Per Avseth is a Geophysical Advisor and CTO of Dig Science in Oslo, Norway, and a part-time Researcher at the Dept. of Electronic Systems at the Norwegian University of Science and Technology (NTNU) in Trondheim, Norway. Per received his MSc in Applied Petroleum Geosciences from NTNU in 1993 and his PhD in Geophysics from Stanford University, California, in 2000. Per has more than 20 years of experience in the oil industry, and he was the SEG Honorary Lecturer for Europe in 2009. He is a co-author of the book Quantitative Seismic Interpretation (Cambridge University Press, 2005), and he has published extensively in the fields of rock physics and AVO analysis. His current research focuses on basin-scale rock physics and integration of basin modeling, sedimentology, and rock physics.
2009 SEG Honorary Lecturer, Europe
Mind the gap in seismic reservoir prediction: How rock physics can bridge the gap
The field of rock physics represents the link between qualitative geologic parameters and quantitative geophysical measurements. Increasingly over the last decade, rock physics stands out as a key technology in petroleum geophysics, as it has become an integral part of quantitative seismic interpretation. Ultimately, the application of rock physics tools can reduce exploration risk and improve reservoir forecasting in the petroleum industry.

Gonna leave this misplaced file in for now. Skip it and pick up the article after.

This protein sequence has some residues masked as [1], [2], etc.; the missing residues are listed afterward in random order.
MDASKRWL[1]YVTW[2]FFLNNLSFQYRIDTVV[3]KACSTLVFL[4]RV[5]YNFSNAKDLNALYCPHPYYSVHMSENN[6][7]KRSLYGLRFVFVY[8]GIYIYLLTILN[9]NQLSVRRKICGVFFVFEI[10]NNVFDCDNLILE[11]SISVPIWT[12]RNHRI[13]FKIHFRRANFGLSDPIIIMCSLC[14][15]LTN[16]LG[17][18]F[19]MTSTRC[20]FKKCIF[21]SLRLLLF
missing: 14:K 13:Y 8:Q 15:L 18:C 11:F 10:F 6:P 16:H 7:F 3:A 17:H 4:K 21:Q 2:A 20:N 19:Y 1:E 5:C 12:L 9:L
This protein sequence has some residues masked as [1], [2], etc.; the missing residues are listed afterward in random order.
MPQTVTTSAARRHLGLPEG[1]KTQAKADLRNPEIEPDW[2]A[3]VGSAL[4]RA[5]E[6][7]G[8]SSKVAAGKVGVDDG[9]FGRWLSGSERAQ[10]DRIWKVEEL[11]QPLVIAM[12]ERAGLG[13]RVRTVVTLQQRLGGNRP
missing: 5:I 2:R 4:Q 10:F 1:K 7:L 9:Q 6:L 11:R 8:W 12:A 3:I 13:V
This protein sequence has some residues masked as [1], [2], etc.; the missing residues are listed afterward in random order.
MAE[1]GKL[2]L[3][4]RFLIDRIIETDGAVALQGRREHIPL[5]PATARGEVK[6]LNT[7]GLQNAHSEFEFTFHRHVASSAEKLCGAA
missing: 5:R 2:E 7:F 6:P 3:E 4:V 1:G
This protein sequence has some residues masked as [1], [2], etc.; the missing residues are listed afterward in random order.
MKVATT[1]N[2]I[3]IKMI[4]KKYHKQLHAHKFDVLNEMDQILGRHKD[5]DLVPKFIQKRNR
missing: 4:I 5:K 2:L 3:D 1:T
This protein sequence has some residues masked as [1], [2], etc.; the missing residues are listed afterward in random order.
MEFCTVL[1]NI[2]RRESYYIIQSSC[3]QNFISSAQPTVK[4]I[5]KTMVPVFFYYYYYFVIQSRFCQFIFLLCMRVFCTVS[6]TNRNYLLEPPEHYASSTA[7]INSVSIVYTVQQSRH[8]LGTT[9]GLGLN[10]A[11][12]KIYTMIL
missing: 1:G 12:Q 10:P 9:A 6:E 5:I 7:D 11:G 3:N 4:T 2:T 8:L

Traditionally, rock physics has focused on the understanding of how seismic signatures change as a function of hydrocarbon saturation, porosity, and pressure; with great breakthroughs made in laboratory experiments and theoretical modeling. Today, rock physics has extended its turf and plays an important role in the basin scale characterization of the subsurface, being an integral part of both well log and seismic data analysis. This lecture shows the importance and benefit of linking rock physics to geologic processes, including depositional and compactional trends. It further documents that lithology substitution can be as equally important as fluid substitution during seismic reservoir prediction. It is important in exploration and appraisal to extrapolate away from existing wells, taking into account how the depositional environment changes as well as burial depth trends. In this way rock physics can better constrain the geophysical inversion and classification problem in underexplored marginal fields, surrounding satellite areas, or in new frontiers.
The presentation includes practical examples and a North Sea case study to demonstrate a best-practice workflow, together with limitations and pitfalls, where rock physics models are combined with well log and prestack seismic data, sedimentologic information, inputs from basin modeling, and statistical techniques to predict reservoir geology and fluids from seismic amplitudes.
Like a rolling stoneː Per Avseth, SEG’s First Europe Honorary Lecturer